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YOUR #1 FANSITE DEDICATED TO JOSH BROLIN
07/08/2016

You’ve worked with the Coen Brothers numerous times now – Hail, Cesar!, No Country for Old Men – what makes you click with them?

Maybe the absurdity factor. I just really enjoy their sensibility, I get it. I don’t know why. You wouldn’t think, because we come from extremely different backgrounds, and charismatically we come from very different backgrounds. But I think, I just get it. What they chuckle at makes me chuckle. Even this new movie, Suburbicon, which we’re going to do for George [Clooney] which Jo and Ethan [Coen] wrote, he called me and asked if I’d be interested in doing a few scenes and I already knew it was a yes, because I knew it was written by Jo and Ethan. But then I read it and I’m laughing out loud, and it’s not very often you laugh out loud at their stuff. Also, there’s almost a mentorship in our relationship because they see in me the ability to play things, so they trust me to find my way through a role, that I wouldn’t necessarily pick for myself. No Country, maybe not, but True Grit, we came up with something a little different for that. And with Hail, Cesar! we came up with something different. It’s fun to create with them. I feel like all of us are on the ground with a lot of play-doh.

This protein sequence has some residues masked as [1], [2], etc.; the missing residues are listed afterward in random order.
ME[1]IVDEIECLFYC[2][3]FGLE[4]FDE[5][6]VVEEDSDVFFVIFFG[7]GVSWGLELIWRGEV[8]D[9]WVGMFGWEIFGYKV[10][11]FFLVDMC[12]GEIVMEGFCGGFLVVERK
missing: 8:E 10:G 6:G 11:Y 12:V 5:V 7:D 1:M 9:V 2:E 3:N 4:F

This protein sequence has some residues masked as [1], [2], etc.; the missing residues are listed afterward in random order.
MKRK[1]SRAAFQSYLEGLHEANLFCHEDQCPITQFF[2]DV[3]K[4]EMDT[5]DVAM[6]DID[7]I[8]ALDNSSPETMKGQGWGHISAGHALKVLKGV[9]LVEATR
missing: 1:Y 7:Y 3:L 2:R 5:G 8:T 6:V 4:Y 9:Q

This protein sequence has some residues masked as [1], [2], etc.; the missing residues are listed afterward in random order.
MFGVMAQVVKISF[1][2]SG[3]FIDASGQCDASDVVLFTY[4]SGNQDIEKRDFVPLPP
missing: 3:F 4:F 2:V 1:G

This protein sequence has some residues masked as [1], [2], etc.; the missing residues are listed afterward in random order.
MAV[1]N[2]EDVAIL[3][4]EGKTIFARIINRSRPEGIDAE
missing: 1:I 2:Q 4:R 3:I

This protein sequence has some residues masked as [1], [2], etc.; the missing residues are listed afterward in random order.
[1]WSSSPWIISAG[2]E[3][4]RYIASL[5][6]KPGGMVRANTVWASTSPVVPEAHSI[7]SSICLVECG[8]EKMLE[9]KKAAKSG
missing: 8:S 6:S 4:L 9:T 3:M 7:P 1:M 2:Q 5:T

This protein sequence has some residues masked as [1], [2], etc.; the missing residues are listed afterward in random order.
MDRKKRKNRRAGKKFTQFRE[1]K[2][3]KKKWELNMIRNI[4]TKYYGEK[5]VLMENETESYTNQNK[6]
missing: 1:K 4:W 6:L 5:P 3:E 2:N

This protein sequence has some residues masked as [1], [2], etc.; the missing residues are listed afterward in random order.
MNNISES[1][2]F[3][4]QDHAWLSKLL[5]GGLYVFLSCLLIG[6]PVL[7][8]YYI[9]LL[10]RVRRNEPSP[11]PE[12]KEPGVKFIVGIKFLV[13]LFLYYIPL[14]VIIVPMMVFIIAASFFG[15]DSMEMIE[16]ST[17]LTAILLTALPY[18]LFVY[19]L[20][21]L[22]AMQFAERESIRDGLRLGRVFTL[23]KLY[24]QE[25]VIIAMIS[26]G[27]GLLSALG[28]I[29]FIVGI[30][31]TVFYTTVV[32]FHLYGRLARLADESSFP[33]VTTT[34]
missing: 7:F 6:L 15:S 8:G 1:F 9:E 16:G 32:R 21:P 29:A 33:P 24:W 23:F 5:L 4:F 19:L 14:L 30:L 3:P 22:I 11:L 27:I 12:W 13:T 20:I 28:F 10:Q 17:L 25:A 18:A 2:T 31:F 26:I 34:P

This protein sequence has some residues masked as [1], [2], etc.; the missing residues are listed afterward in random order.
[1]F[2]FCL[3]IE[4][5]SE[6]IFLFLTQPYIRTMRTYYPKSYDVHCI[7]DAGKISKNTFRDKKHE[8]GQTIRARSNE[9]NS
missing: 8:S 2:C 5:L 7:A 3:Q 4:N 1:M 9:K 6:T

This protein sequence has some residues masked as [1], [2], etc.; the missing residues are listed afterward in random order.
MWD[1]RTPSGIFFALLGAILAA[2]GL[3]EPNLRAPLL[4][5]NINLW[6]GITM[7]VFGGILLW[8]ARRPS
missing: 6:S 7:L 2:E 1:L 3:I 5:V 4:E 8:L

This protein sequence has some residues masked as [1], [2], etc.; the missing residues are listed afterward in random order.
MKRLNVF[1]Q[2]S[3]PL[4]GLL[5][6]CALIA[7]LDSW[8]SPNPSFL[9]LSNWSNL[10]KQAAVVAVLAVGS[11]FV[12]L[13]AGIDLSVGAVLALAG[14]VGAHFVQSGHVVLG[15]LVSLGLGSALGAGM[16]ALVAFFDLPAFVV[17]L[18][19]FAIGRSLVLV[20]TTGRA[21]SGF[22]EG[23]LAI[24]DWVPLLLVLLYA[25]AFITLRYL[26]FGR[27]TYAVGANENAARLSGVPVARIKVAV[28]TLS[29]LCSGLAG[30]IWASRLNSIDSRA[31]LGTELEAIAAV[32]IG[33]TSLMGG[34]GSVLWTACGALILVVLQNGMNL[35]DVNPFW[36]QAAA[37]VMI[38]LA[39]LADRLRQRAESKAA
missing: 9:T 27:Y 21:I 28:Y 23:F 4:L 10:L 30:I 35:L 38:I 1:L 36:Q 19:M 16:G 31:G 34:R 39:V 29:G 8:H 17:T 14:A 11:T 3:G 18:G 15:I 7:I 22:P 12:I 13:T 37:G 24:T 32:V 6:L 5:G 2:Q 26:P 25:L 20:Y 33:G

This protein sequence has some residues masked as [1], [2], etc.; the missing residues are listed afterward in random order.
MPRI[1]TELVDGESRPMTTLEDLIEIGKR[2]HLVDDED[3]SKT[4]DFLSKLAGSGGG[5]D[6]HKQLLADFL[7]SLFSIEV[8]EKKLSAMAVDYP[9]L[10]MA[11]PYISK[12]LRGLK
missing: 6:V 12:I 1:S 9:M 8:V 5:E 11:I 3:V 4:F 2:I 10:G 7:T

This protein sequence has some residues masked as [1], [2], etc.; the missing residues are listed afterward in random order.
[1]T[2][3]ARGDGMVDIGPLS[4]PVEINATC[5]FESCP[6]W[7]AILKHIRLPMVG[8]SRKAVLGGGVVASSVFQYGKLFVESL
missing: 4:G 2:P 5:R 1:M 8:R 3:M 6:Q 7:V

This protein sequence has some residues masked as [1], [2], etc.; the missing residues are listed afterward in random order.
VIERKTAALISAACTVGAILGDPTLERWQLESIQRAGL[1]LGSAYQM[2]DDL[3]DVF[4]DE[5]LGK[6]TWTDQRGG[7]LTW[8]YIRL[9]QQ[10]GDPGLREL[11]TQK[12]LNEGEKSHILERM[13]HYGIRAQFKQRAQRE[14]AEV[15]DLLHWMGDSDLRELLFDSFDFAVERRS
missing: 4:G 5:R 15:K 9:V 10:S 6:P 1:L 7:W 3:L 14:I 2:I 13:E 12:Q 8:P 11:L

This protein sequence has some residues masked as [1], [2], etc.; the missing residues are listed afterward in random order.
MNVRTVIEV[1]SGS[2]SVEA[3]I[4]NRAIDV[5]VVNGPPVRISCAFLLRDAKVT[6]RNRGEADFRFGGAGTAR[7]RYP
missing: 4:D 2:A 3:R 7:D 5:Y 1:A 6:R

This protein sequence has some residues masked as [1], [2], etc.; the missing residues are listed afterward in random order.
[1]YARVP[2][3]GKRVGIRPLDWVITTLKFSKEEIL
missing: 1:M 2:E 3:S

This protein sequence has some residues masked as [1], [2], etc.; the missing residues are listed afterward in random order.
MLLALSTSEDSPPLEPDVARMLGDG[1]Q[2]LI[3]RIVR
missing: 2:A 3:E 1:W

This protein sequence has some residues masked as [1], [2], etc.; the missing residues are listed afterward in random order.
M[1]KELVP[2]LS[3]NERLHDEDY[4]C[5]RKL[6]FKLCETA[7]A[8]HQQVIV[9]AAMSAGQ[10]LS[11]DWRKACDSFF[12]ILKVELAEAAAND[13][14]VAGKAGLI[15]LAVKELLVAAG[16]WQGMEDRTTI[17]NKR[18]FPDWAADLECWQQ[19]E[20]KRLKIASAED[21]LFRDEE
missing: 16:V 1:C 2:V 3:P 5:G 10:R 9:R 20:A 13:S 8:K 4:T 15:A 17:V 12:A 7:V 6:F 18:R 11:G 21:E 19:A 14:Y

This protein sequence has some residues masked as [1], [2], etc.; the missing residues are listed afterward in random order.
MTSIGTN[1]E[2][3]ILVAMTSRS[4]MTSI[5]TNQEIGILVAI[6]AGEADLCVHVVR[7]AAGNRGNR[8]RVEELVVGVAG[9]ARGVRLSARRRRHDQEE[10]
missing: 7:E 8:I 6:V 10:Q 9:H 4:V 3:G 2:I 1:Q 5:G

Read the full interview, here.

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02/05/2016

ComingSoon.net: I wanted to ask you about the research you did about the man your character was based on. He’s been on screen before in Hollywoodland. What did you learn about him?